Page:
This chloride ion channel is also influenced by binding sites recognizing barbiturates and benzodiazepines. Inactivation of the a6 gene abolished d subunit expression, suggesting that manipulating one subunit can dramatically affect the function of the entire receptor complex. With regard to behavior, however, these mutant mice did not differ from wild-type in sensitivity to loss of righting reflex after ethanol administration (52), nor did they differ from wild-type mice in the hypnotic response to ethanol, midazolam, or pentobarbital (50).
Chimeragenesis and mutagenesis approaches provide support for the notion that ethanol exerts a specific effect on proteins coding for subunits of the chloride ion channel. A region of 45 amino-acid residues including two specific amino-acid residues in transmembrane domains 2 and 3 is critical for allosteric modulation of GABA and glycine receptors by ethanol (65). By mutating Ser-267 located in transmembrane 2 of the Gly-R a1 subunit, a receptor was produced that was insensitive to the effects of ethanol. In addition, mutating Ala-291 of the a1 but not b1 subunit of the GABA receptor also abolished ethanol sensitivity (65), demonstrating further how manipulation of one subunit can alter the function of the entire receptor complex.
The g subunit is necessary for sensitivity to benzodiazepines, and the g2 subunit is the major subunit in the majority of GABAA receptors (50). Mice lacking the g2 subunit do not show the benzodiazepine induced sedation and loss of righting reflex that wild type mice exhibit. The g2 subunit exists in two splice-variant forms, a long (g2L) and a short(g2S), and studies with oocytes expressing different combinations of cloned GABAA receptor subunits showed that ethanol sensitivity in this preparation specifically requires the presence of the g2L subunit, which differs from the alternative g2S subunit by only 8 amino acids. This region contains a consensus phosphorylation site for protein kinase C. Ethanol potentiation of GABAergic activity was prevented only if a g2L subunit sequence was administered. Site directed mutagenesis to the phosphorylation site on this subunit prevents ethanol modulation of receptors containing the mutant g2L subunit (85). In a complementary set of studies, null mutant mice lacking the g isoform of protein kinase C showed decreased sensitivity to ethanol on test of loss of righting reflex and hypothermia measures of ethanol sensitivity (44). Electrophysiological studies demonstrate that ethanol potentiates GABA in both wild type and g2L knockout mice, suggesting that at least in a neuronal context native GABAA receptors do not require the long variant to show an ethanol-potentiated response (50).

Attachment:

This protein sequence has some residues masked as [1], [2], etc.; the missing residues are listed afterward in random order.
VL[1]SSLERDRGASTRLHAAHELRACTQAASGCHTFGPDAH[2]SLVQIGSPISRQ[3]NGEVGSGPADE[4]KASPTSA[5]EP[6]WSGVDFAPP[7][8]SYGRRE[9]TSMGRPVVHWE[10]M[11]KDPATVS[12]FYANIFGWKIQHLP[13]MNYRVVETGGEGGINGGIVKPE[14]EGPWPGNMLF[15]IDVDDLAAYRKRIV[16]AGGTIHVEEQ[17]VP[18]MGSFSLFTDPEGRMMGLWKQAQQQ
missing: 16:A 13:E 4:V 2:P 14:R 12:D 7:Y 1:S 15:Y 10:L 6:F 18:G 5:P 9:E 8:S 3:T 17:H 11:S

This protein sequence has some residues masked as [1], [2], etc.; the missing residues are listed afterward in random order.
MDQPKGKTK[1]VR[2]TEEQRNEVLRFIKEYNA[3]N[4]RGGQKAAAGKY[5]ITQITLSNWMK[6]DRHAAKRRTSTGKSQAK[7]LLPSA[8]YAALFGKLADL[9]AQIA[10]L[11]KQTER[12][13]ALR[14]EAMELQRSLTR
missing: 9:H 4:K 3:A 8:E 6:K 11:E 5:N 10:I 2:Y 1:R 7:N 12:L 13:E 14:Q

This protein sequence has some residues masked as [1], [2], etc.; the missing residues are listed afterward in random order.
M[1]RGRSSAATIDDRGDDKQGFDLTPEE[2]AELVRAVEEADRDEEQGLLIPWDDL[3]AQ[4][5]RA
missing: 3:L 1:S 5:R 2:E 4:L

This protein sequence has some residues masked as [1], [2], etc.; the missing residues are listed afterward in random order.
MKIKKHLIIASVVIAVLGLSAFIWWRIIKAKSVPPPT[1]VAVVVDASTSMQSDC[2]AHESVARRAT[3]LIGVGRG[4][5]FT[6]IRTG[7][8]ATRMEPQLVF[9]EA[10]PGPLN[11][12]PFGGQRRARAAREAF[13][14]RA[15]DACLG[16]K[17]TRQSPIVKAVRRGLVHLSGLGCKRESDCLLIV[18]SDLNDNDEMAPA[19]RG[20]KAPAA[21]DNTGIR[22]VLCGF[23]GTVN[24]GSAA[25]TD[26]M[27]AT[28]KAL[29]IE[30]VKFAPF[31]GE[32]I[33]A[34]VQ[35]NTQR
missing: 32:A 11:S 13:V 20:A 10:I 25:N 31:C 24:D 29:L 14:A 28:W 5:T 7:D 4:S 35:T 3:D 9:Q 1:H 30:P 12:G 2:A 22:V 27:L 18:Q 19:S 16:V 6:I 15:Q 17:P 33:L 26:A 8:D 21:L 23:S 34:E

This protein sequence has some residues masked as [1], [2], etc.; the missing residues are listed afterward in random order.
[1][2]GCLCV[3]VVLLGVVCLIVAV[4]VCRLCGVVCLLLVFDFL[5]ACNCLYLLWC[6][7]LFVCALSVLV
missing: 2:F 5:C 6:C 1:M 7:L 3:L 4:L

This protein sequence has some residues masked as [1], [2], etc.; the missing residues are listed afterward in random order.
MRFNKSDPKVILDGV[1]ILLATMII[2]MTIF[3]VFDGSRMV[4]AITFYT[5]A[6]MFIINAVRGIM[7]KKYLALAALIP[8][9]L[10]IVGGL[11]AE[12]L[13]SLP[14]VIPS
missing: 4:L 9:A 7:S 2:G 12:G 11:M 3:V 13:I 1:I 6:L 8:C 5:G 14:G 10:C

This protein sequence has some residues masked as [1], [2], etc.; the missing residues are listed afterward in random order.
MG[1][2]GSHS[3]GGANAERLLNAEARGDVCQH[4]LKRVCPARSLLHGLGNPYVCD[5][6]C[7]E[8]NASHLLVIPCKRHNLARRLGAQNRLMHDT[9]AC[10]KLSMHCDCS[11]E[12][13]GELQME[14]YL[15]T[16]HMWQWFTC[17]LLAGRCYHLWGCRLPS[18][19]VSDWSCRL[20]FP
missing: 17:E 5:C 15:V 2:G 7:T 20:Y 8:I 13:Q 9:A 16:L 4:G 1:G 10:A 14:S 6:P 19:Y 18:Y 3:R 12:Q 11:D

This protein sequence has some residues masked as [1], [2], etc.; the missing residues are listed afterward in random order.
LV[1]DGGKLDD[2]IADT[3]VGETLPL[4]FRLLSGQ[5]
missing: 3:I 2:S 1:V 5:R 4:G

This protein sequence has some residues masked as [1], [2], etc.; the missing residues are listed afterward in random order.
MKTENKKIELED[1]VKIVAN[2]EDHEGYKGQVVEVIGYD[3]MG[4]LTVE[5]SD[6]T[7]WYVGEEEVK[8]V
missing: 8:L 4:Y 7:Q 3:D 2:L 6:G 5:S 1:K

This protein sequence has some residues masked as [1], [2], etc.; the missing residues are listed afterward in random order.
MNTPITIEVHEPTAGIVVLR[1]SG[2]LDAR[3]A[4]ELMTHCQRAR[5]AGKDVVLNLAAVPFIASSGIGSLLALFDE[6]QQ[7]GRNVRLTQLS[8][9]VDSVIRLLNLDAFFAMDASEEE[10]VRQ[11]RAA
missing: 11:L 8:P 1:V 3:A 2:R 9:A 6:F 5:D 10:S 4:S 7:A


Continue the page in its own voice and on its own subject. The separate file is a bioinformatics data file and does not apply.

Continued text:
Together, these studies suggest that GABA plays an important role in modulating some effects of ethanol and benzodiazepines. Although the individual contribution of each subunit is not clear, genetic analysis with selectively bred lines and inbred strains have made a major contribution to clarifying the relationship of GABA and the response to ethanol. Nonetheless, numerous drugs interact with the GABAergic neurotransmitter system.
Fyn Kinase and Glutamate
Mice lacking the fyn gene, which codes for a non-receptor type tyrosine kinase, are hypersensitive to ethanol-induced loss of righting reflex (45). Following the administration of ethanol, tyrosine phosphorylation of the N-methyl-D-aspartate (NMDA) receptor was enhanced in wild-type mice compared to mice lacking the fyn gene. Acute tolerance to the inhibition of NMDA receptor-mediated excitatory postsynapic potentials developed in the hippocampus of wild-type mice, but not in mice lacking the fyn gene (67). Although the exact role of fyn in the response to ethanol is unclear, this is a plausible candidate for future research. Other studies have shown that during withdrawal from chronic alcohol inhalation, WSP mice become more sensitive to convulsions elicited by NMDA and kainic acid than WSR mice. Both selected lines show a non-specific increase in sensitivity to convulsions elicited by GABA antagonists, suggesting a role for glutamatergic receptors in alcohol withdrawal (38).
The 5-HT1B Receptor
With the knowledge that serotonergic (5-HT) systems influence drug and ethanol responses, genes mediating 5-HT functioning become obvious candidates for molecular biological study. Of the numerous 5-HT receptor subtypes, the 5-HT1B may be mediating a number of drug related behaviors. Mice lacking the 5-HT1B receptor display enhanced aggression and altered 5-HT release from some brain areas (71, 75, 83). Null mutants also drink twice as much ethanol as their wild-type counter parts, and voluntarily ingested solutions containing up to 20% ethanol in water (31). The intake of food, water, sucrose, saccharin and quinine solutions was normal in the null mutant mice, suggesting that differences due to taste or caloric properties were not responsible for the differences in ethanol intake. Mice lacking the 5-HT1B receptor were less sensitive than wild-type mice in tests of ethanol-induced ataxia. Tests of ethanol withdrawal and metabolism resulted in equivalent responses between the null mutants and wild-types, however. These combined results suggest that the 5-HT1B receptor may modulate ethanol drinking, and that while serotonergic manipulations lead to reduced responsiveness to some ataxic effects of ethanol, these do not appear to affect physical dependence (31).